It is well understood that climate change poses specific dangers for small island developing states. Less commented on is another threat: the vulnerability of these states to the repercussions of energy insecurity.
Pacific islands are some of the most vulnerable. Spread out over a huge expanse of ocean, pooling power among countries is not the option that it is for other regions. Lacking fossil fuel resources, many of these states are forced to import oil products over long distances. When prices spike, these countries are among the hardest hit.
Global oil prices have now been volatile for ten years, compared with historical trends, with sharp volatility characterizing the markets since late 2007. During this period, the World Bank has been engaged with developing countries to help them manage and mitigate this volatility so that it does not hamper the development or extension of energy services to poor communities.
One example of this engagement is the report “Mitigating Vulnerability to High and Volatile Oil Prices: Power Sector Experience in Latin America and the Caribbean ”, supported by the Energy Sector Management Assistance Program (ESMAP)  and published in July 2012. The report distills the best practices from the experience of countries in Central America and the Caribbean in responding to high oil prices.
"The Fiji workshop was the first regional event on this topic for years, so it was an excellent opportunity to discuss options." | Ariel Yepez, Senior Energy Specialist, The World Bank
One of the authors of the report, Ariel Yépez, recently traveled to the Pacific to share the findings and recommendations with officials from island states, as part of ESMAP’s ongoing work to exchange knowledge across regions on common energy challenges. This included a regional workshop with representatives from a number of Pacific states in Suva, Fiji on 17-23 June, and a follow-on advisory meeting with officials in Tonga. At the workshop, he outlined three of the primary options described in the report that countries can take to limit their exposure to oil price volatility: exploring available renewable power generation options, increasing investments in energy efficiency both on the supply and demand sides, and using financial hedging instruments to mitigate petroleum price risk.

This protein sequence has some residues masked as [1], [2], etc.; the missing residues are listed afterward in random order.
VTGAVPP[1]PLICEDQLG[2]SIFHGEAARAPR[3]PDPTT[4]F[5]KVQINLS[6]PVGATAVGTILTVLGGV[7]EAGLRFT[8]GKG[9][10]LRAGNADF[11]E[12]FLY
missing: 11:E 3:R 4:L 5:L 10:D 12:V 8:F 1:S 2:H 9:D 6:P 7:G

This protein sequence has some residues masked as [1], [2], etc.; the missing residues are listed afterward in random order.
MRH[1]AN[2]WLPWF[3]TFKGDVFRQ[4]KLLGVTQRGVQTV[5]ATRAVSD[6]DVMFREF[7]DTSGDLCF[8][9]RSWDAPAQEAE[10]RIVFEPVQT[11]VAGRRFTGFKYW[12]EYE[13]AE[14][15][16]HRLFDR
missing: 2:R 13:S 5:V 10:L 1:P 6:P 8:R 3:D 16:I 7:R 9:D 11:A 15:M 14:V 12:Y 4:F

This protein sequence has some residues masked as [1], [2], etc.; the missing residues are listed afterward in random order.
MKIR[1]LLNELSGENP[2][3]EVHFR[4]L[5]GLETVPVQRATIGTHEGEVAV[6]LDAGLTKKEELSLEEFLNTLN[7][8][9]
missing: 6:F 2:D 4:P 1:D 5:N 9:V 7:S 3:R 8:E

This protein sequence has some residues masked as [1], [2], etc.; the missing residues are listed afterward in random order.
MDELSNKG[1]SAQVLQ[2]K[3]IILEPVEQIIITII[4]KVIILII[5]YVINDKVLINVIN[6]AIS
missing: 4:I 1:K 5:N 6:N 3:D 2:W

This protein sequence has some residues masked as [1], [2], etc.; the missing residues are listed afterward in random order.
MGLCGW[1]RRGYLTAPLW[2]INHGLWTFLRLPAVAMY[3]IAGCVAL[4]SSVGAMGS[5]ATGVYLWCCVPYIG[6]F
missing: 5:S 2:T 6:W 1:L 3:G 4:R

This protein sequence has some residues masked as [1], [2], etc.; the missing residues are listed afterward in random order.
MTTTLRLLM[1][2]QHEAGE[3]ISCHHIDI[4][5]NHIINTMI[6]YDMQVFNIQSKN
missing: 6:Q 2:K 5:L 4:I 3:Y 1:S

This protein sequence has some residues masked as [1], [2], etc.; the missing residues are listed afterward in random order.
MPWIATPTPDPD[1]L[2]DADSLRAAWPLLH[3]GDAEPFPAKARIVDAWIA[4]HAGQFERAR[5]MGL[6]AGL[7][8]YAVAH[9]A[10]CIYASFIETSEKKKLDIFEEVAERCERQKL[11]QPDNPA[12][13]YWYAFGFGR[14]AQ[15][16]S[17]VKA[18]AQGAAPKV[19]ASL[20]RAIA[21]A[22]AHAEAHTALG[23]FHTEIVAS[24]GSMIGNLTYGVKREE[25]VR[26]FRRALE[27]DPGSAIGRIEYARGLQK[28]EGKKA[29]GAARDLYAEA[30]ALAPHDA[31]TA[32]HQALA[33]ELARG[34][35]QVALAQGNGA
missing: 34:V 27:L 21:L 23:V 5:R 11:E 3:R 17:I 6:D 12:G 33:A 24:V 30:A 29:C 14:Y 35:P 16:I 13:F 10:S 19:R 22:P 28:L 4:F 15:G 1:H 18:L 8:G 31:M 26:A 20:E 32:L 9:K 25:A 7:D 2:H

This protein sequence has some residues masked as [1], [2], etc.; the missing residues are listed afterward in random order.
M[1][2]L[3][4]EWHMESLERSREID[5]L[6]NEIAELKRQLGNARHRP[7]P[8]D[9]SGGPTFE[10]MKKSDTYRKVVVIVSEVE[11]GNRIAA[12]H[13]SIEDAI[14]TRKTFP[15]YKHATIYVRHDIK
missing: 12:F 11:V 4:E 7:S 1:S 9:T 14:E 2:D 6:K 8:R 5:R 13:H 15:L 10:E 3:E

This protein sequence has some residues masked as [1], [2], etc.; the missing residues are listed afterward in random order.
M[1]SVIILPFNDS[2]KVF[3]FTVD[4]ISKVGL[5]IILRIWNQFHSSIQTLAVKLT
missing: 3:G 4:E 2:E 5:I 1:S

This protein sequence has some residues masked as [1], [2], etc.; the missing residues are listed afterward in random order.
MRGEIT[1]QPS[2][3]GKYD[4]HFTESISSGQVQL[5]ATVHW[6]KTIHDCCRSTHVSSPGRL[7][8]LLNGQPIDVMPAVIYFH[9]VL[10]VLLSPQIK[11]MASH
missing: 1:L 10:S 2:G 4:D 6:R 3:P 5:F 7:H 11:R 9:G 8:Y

“The Fiji workshop brought together government officials, regulators, the utilities, the local distribution companies and the private sector,” said Ariel Yépez. “It was the first regional event on this topic for a number of years, so it was an excellent opportunity to discuss these options.”
Beyond oil prices, the main concerns of officials from island states present at the workshop were improving infrastructure and storage, and how best to scale up renewables.
While many Pacific island states lack fossil fuel resources, they are rich in sun, wind and biomass from coconut trees. With the worldwide price of solar photovoltaic panels having come down considerably in price in recent months, solar has become a more realistic option for island states. Wind is also abundant in some areas, though maintenance costs can be an issue. And coconut tree biomass can be used as an alternative energy source for power generation.
However, while all of these options can supplement existing power generation, in the near term they will not be sufficient to supplant oil generation for most island states. To mitigate costs, fossil fuel power must be generated and consumed much more efficiently. This can take the form of retrofits to ageing oil-fired power plants and reconfiguring supply and distribution configurations on the supply side, and through smart metering and programs that encourage efficient consumption on the demand side.
The workshop also considered price risk management instruments that were covered in the report. These include physical instruments such as bulk purchases and forward contracts, and financial instruments such as exchange-traded futures, swaps and commodity-linked bonds. The challenge for Pacific island nations is to find enough resources to make these investments meaningful, and to develop the capacity to manage them.
For Ariel Yépez, the option with the greatest potential is efficiency, particularly on the demand side. While there have been efforts to increase the efficiency of power plants, demand-side management tools have been less explored, he said.
The scale up of renewable power is also important, but as an energy security strategy to diversify the energy mix, rather than a climate change mitigation strategy.
“With small islands, you are talking about vulnerability, not mitigation,” he emphasized.
For more on the energy challenges faced by small island states, see the recent blog post Small Island States Set Ambitious Energy Agenda for Rio+20 .